Today, architectural visualization is more and more present in the everyday practice of architects. Not only can it greatly influence the effectiveness of the presentation, but also decide the fate of the whole work. However, working with 3D is time-consuming even for an experienced visualizer. This is why most architects and designers delegate this task to an in-house or outsource 3D artist.
In case with 3D, the delegation process has many subtleties and details that have to be considered in order to make things work. We have created a list of ten questions that you should reflect upon – this way, you’ll spend less time on negotiations and receive a better result. Before we start, let’s define the potential complications you can face. If your 3D visualizer misunderstands you, he’ll have to spend additional time on explanations and revisions. As a result, you’ll fail to receive the product rendering by the deadline and get nervous. So, what exactly should you consider beforehand if you want to save your time and nerves?
3D Architecture: Key Points for Effective Delegation
1. Decide how many views of your design you want to see and what they should depict. For example, if you need a 3D architecture visualization of a cottage, consider which elements of architecture and design should be visible. There can be renderings of exterior design with a front view, or visualizations of interior design – living-room, bedroom, children’s room etc.
2. Determine which elements of your design should be identical copies of real-life objects, and which ones your 3D artist can borrow from a database of ready-made models. Using such models saves lots of time and lowers rendering prices. For example, ArchiCGI has a database of over 40000 models.
3. Clarify the resolution you’ll need for the 3D sketches. Professional studios usually have standard resolutions for 3D architecture renders. For instance, ArchiCGI uses Full HD, or 1920*1080px, as a standard resolution for final sketches. While it is perfect for presentations on TV screens, projectors, PC or laptop monitors, for printing in good quality you’ll need bigger resolution. Also, for printing in A3 format in excellent quality you’ll need 5000*3500px resolution – keep in mind that rendering can take up to two days. So, if you want to print your visualizations, make sure that your technical assignment reflects that.
4. Think about the information necessary for the project and ask your visualizer if you have enough. Some 3D architecture renderings require only sketches and a brief description, but others may need all possible information – floorplans, lists of material to use, etc. This is why you need to decide what should absolutely be reflected in a render and what can be chosen by your 3D studio. ArchiCGI can refine any design idea and present it in the best light.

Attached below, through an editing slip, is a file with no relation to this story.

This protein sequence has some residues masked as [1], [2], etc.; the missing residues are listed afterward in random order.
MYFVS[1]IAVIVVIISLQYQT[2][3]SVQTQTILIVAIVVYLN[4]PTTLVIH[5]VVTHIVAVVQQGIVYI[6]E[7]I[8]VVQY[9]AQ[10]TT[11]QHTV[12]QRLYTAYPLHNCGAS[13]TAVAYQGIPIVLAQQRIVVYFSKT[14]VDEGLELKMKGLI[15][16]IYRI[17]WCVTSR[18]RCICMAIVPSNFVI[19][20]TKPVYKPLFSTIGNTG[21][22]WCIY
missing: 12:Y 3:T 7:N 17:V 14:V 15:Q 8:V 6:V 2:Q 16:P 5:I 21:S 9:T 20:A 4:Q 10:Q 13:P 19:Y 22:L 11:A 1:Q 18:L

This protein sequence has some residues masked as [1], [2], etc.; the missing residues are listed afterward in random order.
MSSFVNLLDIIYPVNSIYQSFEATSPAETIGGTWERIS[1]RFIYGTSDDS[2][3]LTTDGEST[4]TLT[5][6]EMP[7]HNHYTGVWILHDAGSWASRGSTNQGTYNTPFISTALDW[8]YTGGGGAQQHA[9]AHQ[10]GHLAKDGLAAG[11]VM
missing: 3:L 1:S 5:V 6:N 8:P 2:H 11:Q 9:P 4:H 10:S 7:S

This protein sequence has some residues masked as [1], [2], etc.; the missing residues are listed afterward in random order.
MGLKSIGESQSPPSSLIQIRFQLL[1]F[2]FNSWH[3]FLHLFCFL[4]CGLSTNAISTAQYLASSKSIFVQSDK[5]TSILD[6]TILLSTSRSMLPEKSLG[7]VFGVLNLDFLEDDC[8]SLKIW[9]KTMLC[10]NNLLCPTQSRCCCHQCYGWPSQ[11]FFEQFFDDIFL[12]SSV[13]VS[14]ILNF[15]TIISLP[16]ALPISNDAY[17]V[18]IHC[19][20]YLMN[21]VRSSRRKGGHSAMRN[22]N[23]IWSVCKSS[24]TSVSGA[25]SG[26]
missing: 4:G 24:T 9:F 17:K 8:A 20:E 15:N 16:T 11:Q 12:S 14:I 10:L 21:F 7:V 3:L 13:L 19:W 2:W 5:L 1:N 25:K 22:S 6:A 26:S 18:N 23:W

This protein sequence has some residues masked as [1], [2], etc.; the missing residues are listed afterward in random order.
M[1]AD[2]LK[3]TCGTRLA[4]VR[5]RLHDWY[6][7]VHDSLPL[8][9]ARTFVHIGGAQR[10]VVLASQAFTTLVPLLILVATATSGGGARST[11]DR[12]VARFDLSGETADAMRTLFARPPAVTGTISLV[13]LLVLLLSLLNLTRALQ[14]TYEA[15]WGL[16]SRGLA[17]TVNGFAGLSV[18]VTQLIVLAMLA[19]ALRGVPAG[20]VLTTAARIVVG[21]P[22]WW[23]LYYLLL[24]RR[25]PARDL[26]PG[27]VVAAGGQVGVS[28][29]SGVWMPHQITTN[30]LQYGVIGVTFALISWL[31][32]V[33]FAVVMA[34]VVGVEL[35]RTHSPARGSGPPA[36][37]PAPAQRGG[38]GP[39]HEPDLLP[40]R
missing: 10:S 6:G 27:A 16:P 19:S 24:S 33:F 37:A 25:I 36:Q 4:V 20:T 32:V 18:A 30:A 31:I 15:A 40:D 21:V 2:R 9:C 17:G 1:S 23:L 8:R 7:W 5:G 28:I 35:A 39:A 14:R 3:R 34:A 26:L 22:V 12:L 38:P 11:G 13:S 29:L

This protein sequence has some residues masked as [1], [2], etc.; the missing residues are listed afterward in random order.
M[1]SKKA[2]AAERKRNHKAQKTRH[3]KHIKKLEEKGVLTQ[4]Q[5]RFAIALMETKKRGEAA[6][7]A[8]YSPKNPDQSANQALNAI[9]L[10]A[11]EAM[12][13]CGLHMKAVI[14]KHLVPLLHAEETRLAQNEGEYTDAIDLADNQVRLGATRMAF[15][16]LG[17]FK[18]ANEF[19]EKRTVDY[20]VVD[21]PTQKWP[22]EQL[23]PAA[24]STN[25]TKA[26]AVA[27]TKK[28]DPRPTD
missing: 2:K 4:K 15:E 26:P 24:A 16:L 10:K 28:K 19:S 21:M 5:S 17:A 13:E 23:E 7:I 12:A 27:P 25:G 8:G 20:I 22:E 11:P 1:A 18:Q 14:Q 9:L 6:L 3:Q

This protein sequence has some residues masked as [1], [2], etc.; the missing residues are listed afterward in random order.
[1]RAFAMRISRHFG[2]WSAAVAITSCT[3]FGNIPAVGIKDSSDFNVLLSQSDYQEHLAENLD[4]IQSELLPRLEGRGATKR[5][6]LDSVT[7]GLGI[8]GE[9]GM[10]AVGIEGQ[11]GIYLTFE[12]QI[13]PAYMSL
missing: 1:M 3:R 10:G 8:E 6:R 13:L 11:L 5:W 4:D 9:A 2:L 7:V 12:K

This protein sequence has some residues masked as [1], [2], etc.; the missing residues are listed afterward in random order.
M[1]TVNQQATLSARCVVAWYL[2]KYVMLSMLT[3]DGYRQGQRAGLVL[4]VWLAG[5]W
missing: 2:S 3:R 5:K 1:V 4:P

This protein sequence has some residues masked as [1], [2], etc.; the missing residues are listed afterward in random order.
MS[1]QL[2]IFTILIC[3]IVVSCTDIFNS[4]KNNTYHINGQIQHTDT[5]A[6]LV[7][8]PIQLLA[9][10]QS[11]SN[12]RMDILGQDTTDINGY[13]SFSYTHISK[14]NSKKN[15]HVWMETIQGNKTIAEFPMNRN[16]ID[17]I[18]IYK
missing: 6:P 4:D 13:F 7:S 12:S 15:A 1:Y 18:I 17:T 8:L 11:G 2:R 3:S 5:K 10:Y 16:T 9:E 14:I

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5. Make sure to discuss the procedure of revision. It’s possible that you will need corrections in the sketches before presenting your masterpiece to the client. It’s also possible that you like discussing the project with the clients during the presentation, so that they could suggest some corrections as well. In the first case, you’ll need to see the drafts of your renderings, while for the second case, you’ll have to use the final versions. Ask your 3D architecture visualizer about his approach to corrections: how many can be done for free and how much you’ll have to pay for additional changes.
6. If there is a deadline, discuss the stages of work and plan a separate deadline for each of them. For example, if the project has to be completed in a week and you may need corrections, ask to see the drafts in 3-4 days. This way, there’ll be enough time for corrections (if any), rendering in final quality and finishing touches.
7. Discuss the payment. If possible, don’t pay 100% at once – it’s better to argue for 50% payment beforehand and the remaining 50% after the job is done. This way you will lower your risks, and the 3D artist will be motivated to present a high-quality work.
8. Insist on written communication about important questions, especially deadlines and requirements. You’ll be able to avoid arguments, and your 3D architecture artist won’t be able to say that something wasn’t mentioned.
9. Make suggestions after each completed stage of work. Your architecture visualizer may have questions, and it’s necessary to answer them as quickly as possible. ArchiCGI uses a project management system, which allows architects and 3D artists to communicate. There are also instant e-mail notifications if you need to be in touch.
10. Work only with trusted 3D rendering services. If it’s the first time you work with 3D architecture visualization, order a test visualization to ensure the speed and quality of the services.
We hope that this check-list will save you lots of time, enhance your communication with outsource 3D architecture service, and make your cooperation comfortable, fruitful and stress-free.
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Senior Project Manager
Keith is a seasoned scrum master who can turn even a team of complete strangers into a well-oiled machine. Outside of work, he is the king of social games and a caring dad for a ferret Tyra.